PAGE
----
Amongst the tales of woe and anguish there is the story of the father and son who were shocked to win! Simon and William Garrett in the 1978 TVR Taimar, a rare rally beast, were awarded the Concours d’ Elegance Award for their superbly prepared and turned out Car. Simon; “We were very pleased and surprised to win the award, we were also happy to get a couple of zeros on the regularities, we made progress!” The crew finished 32nd overall.

The experts were out practicing for the bigger events later in the year, the RAC Rally of the Tests and Le Jog, initially lead in this class by Steve and Thomas Robertson in their MGB GT V8, the same team who won the Summer Trial 2019 in their little vintage MG. This time they were out of luck, after drowning out in the ford at the end of Leg 2, the father and son had to make do with 3rd in class.

The winners, and therefore scoring a win on his welcome return to the sport after his injury and leg operation was champion navigator Ian Canavan sitting alongside another champion Paul Bloxidge. Ian; “ I had a lot to live up to after Paul’s grandson Oli became the youngest ever HERO podium sitter at 14 navigating Paul in the HERO Challenge Two. There was just a bit of pressure on my comeback, but at least I managed to chip off a bit of the rust and we got the class win.”

There was a great class 2 win for Peter Moore and Angus Rochford in the 1936 Riley Special, the duo gave it their all on the final test sliding the Riley expertly to 24th overall. Per and Peter Neville were also spectacular in their Volvo 144, some really spirited driving taking them to a fine fifth overall and the win in Class 3 for the under 1800 cc cars. They will however be ruing an off route excursion that undoubtedly cost them a podium.

Equally there was some great navigation and driving by Paul Day and Alan Jones to seventh overall in their red and white MGB. The pair were simply throwing the MG around the test in the cattle market in full blooded slides as they used all the road, they deservedly won Class 4 for the over 1800 cc cars.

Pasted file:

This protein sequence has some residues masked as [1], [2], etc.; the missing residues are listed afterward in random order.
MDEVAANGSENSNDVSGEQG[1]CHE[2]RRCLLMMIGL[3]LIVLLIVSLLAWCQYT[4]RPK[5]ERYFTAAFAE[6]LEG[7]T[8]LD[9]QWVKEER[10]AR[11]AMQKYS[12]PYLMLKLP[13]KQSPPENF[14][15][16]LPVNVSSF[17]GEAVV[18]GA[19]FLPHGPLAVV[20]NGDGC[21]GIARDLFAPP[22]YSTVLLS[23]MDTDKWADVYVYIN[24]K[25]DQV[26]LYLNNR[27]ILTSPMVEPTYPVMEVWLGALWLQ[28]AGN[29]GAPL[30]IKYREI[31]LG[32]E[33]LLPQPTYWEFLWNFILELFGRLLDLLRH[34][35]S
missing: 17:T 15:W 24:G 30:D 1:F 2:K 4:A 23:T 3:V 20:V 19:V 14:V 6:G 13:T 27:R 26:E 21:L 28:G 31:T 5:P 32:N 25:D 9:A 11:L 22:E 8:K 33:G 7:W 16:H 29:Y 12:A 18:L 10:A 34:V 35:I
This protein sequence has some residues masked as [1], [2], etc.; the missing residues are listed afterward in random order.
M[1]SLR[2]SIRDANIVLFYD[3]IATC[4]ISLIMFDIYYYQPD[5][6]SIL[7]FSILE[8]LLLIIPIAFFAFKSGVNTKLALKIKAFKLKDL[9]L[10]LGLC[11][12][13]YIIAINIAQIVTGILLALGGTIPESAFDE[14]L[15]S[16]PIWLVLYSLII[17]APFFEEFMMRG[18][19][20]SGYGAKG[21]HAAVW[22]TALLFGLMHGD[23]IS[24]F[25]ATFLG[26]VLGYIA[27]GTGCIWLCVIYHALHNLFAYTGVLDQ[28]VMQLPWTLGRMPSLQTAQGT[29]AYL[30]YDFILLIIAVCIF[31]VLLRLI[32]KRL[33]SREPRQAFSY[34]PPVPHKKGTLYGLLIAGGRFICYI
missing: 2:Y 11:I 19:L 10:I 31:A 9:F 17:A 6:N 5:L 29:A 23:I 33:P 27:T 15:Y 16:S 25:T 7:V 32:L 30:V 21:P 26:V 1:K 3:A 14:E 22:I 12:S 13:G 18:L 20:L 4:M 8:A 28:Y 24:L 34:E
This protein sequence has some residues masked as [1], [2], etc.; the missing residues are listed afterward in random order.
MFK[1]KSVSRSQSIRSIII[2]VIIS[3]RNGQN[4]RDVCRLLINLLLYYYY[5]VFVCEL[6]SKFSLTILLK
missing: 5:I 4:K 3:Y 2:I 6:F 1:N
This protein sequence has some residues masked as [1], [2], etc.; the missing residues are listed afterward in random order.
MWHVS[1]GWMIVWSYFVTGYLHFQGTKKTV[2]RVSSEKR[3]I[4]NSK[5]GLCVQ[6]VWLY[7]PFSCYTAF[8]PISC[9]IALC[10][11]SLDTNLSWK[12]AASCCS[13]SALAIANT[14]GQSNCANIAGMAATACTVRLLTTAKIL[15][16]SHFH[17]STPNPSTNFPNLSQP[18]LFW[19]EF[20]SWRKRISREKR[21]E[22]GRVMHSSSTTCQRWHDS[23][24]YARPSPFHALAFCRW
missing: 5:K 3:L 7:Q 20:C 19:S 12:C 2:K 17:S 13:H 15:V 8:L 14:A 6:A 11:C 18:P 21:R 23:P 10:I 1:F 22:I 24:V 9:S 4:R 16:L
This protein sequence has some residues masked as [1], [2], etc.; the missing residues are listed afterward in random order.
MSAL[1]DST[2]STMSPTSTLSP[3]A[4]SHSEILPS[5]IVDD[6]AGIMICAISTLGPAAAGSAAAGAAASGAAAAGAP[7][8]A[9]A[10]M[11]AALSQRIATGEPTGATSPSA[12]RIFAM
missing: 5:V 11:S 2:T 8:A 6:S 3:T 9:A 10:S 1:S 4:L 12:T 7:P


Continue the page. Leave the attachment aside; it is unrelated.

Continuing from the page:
It seems you cannot keep Stephen Hardwick away from rallying, he was back for more after outings in the Team Hardwick Volvo with his daughter on the Novice Trial, then the Ford Falcon on the HERO Challenge Two with his son in law Ashley Bennet and on Summer Trail with his old friend David Moyle on his first ever rally, this time in the Datsun 240Z! David was delighted at the finish line back in Telford to be told they had won Class 5!

As ever the organisers and officials lead by Clerk of the Course Guy Woodcock put on a superb event, aided by a wonderful team of marshals. It shows just how much this sport produces a great spirit of camaraderie and cooperation when the winners of the HERO Challenge Two from three weeks ago, Susan Dixon and Darren Everitt turn out to marshal for two days!

Summer Trial 2020 will burn bright in many rally folk’s memory as one of the best three day events for a long while. It had the weather, a challenging and scenic route but most of all it was run safely and efficiently by HERO-ERA. Now it’s all eyes towards Taunton and the final of the HERO Challenge trilogy 2020.